WASHINGTON — Over the past three months, the Treasury Department has managed to send out billions of dollars in loans to small businesses, checks to families and aid to corporations.
But distributing the $8 billion pot set aside for tribal governments, a relative pittance compared to the broader programs established in the $2.2 trillion stimulus law, has proved more difficult. As a result, tribes, already critically underfunded and among the nation’s most vulnerable communities, have not received all the money they need to weather the pandemic and begin recovering from the economic toll.
At the heart of the issue is an effort by some tribes to force the Treasury Department to recalculate the way it initially began distributing the money. The tribes say they want to ensure they receive the aid they say they need even if it means holding up the process in the short run.
The basic dispute is over how to count a tribe’s population — based on its enrolled members, not all of whom live on a reservation, or using government population figures based on specific geographic locations.
“We do find ourselves in a situation where you’ve got four lawsuits — you may have more coming — challenging all different aspects of Treasury’s decision-making here,” said Pilar Thomas, a lawyer representing the Shawnee Tribe in Oklahoma.
A lawsuit filed by the Shawnee Tribe on Thursday said the agency had undercounted some tribal populations when it first divided just over half of the $8 billion among tribes. The tribe says that the department did not give it an equitable portion of the money, and seeks to block the money it says it deserves from being spent elsewhere.
But Judge Amit Mehta of the U.S. District Court for the District of Columbia ordered the department this week to release the funds.
“Congress made a policy judgment that tribal governments are in dire need of emergency relief to aid in their public health efforts and imposed an incredibly short time limit to distribute those dollars,” he wrote in an order released late Monday night. “The 80 days they have waited, when Congress intended receipt of emergency funds in less than half that time, is long enough.”
In a separate case, which would have seen all of the funds frozen pending the outcome of the lawsuit, Mehta rejected the tribe’s case, citing the need to get the aid out of Washington.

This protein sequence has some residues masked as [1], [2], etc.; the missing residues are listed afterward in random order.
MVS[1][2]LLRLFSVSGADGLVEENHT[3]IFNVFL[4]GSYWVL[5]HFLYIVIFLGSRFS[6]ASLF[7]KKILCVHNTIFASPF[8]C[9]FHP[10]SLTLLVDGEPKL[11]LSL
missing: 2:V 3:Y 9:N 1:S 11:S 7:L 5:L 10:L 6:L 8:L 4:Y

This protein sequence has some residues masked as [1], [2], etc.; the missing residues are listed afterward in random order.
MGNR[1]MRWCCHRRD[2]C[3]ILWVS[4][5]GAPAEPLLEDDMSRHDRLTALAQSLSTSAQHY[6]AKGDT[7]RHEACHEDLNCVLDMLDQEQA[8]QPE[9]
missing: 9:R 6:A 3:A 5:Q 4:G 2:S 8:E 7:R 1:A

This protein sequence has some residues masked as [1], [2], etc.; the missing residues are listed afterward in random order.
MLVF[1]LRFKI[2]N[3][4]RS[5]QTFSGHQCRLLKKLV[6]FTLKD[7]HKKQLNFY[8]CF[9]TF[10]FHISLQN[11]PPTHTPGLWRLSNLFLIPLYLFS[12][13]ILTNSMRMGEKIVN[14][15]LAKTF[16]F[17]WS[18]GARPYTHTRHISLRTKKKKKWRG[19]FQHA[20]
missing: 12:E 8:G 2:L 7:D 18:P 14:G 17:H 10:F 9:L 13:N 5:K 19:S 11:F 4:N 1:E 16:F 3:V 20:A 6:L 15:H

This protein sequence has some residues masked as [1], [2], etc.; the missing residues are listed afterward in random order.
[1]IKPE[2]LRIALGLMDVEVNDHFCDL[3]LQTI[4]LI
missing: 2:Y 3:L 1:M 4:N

The Prairie Band Potawatomi Nation, a Kansas-based tribe that sought to prevent all the remaining aid from being spent, is appealing the decision. But some other tribes have warned that the funding needs to be released immediately in order to avoid further economic and health devastation.
“There’s a timeline on this,” Jonathan Nez, the president of the Navajo Nation, said at a recent town hall. “We need to get those dollars to all the tribes across the country so they can help their citizens.”
Before sending the first wave of payments, the Treasury Department asked tribes to submit information, including figures on enrolled members of the tribe, to help calculate how the money should be divided. The $8 billion fund was split into two portions, one to be allocated based on population and enrollment, and the other based on tribal expenses.
But instead of using the broader count based on tribal citizenship, tribal leaders say, the agency used population data from the Department of Housing and Urban Development’s Indian Housing Block Grant program to determine funding levels. The housing department’s figures are tied to how many people within a certain geographic area identified as American Indian or Alaska Native on their census forms.
Because some tribes do not have a designated reservation or service area, their population counts were listed as zero and they received only the minimum $100,000 allocation.
“We are not races — we are sovereign nations,” said Chief Ben Barnes of the Shawnee Tribe.
“How can a tribe have zero people?” he added, noting that more than 3,000 people belong to his tribe. “It was a simple clerical error, but no one at Treasury tried to fix it.”